The primary reason for the Drum Festival Canada was the promotion of African culture and tradition. Do you think you achieved that purpose?

Yes, we even achieved more than that. We were able to showcase the new African culture in a positive light. Like I said before, it has never happened before in the history of blacks living here in Canada, even blacks living in North America. After the event I took my time to think back, because you know I am a traveler. I have been to over 30 countries. I have been calling and talking to our people in Europe, Africa and Asia, to ask if such event had held once in their domains, and they said no. I want to say this is the first of its kind in Canada.

As I speak to you, I have a lot of people from Ghana, Togo, Benin Republic, Kenya, Uganda, Burundi and  Tanzania, calling and assuring me that they would be part of the next year’s event. Some are asking me to make the festival bigger than the way it is currently.  They want me to stage a pan-African drum festival here in Canada.

That brings me to the next question: after this maiden edition, what next?

Immediately we finished this maiden edition, we started reviewing how it went to know the plus and minuses. As soon as we are through with this review, we make sure we fix a day for next edition. Anytime soon, a date for the second edition will be announced. But the second edition will be a pan-African drum festival.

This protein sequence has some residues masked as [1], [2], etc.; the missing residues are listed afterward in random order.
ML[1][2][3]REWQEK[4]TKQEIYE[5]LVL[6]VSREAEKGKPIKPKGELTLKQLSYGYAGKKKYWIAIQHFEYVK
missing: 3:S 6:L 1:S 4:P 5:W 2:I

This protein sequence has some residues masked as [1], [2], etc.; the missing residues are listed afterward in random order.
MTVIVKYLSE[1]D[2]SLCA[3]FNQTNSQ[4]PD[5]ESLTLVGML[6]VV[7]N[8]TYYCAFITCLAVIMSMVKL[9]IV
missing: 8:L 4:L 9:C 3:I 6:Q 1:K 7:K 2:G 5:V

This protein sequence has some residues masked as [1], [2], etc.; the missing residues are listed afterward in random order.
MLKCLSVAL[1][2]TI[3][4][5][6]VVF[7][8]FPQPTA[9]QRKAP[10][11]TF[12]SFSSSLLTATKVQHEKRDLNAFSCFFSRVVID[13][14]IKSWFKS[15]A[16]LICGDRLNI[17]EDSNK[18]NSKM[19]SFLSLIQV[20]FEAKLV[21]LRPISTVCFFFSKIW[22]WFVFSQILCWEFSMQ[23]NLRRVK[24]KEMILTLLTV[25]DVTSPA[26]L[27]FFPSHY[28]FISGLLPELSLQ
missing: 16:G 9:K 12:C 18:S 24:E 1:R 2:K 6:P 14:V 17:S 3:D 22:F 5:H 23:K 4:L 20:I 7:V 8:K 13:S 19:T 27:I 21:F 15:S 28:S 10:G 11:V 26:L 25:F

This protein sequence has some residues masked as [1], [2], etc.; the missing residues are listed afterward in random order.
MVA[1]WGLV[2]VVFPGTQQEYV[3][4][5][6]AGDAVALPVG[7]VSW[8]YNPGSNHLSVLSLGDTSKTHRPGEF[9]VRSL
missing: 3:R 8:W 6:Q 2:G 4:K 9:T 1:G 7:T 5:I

So, we are moving from just Ayangalu festival which focuses on the rich Yoruba culture to a more elaborate pan-African festival?

Exactly. That is what people are demanding for. They are saying they don’t want the festival to be made sectional, ‘we want you to make it bigger so that you can accommodate and incorporate us into it.’ They said they are ready to support us, and they are ready to come with their drummers. They said they are ready to use the festival to showcase their rich culture.

How were you able to finance such a huge festival, especially in a foreign land? 

It was not easy. The programme was a self-funded event. I did not get any grant, or any money whatsoever from anyone. The event was packaged by myself, my family and my team.

How can the festival be more open, having successfully held the first edition and  are you looking at reaching out to corporate sponsors and institutions to be part of it?

We are looking at that. That is why we are inviting a lot of major stakeholders that are in cultural promotion, tourism and other sectors to be part of it. We want them to support us so that we can make it bigger.  They should come on board and support us morally and financially. It is my passion and it is what I have been doing for more than two decades now. I know what to do, and I know what I want. I know how to showcase our rich culture.